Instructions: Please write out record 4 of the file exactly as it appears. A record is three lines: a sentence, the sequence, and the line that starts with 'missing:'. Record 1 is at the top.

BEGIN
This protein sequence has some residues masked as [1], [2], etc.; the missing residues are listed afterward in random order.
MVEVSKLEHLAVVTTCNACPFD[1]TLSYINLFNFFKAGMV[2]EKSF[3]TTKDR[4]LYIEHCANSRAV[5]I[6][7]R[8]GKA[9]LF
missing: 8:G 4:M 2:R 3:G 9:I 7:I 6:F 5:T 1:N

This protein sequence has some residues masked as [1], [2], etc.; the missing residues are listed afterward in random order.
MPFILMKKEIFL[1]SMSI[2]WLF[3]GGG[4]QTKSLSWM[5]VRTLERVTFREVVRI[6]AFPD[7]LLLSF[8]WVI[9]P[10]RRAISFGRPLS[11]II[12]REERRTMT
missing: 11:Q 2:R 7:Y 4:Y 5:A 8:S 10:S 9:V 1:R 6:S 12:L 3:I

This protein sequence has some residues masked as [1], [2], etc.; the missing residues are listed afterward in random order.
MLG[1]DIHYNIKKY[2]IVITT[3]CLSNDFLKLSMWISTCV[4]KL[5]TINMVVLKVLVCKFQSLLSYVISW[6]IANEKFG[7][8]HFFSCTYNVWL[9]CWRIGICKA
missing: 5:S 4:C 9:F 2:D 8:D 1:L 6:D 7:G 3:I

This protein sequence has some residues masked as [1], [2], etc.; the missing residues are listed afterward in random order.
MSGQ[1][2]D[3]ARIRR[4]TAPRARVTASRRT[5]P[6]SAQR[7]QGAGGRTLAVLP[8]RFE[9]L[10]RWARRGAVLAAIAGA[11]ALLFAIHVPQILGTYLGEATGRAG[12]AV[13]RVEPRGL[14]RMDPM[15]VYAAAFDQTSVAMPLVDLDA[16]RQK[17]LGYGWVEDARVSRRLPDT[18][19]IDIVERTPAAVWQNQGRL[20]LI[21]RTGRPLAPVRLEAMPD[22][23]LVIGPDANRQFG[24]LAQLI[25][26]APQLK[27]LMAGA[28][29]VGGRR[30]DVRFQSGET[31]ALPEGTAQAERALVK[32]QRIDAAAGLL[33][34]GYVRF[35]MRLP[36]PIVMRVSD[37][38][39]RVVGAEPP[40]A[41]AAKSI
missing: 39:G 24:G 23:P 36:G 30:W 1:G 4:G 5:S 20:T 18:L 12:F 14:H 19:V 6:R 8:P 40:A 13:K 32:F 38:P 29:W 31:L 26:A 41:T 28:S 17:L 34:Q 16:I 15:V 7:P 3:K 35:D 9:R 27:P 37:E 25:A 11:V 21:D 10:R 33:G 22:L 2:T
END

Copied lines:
This protein sequence has some residues masked as [1], [2], etc.; the missing residues are listed afterward in random order.
MSGQ[1][2]D[3]ARIRR[4]TAPRARVTASRRT[5]P[6]SAQR[7]QGAGGRTLAVLP[8]RFE[9]L[10]RWARRGAVLAAIAGA[11]ALLFAIHVPQILGTYLGEATGRAG[12]AV[13]RVEPRGL[14]RMDPM[15]VYAAAFDQTSVAMPLVDLDA[16]RQK[17]LGYGWVEDARVSRRLPDT[18][19]IDIVERTPAAVWQNQGRL[20]LI[21]RTGRPLAPVRLEAMPD[22][23]LVIGPDANRQFG[24]LAQLI[25][26]APQLK[27]LMAGA[28][29]VGGRR[30]DVRFQSGET[31]ALPEGTAQAERALVK[32]QRIDAAAGLL[33][34]GYVRF[35]MRLP[36]PIVMRVSD[37][38][39]RVVGAEPP[40]A[41]AAKSI
missing: 39:G 24:G 23:P 36:G 30:W 1:G 4:G 5:S 20:T 18:L 12:F 14:H 19:V 6:R 8:P 40:A 13:K 32:F 38:P 29:W 31:L 26:A 41:T 28:S 17:L 34:Q 16:I 15:V 7:P 3:K 35:D 9:R 27:P 37:E 25:A 11:V 21:D 10:R 33:G 22:L 2:T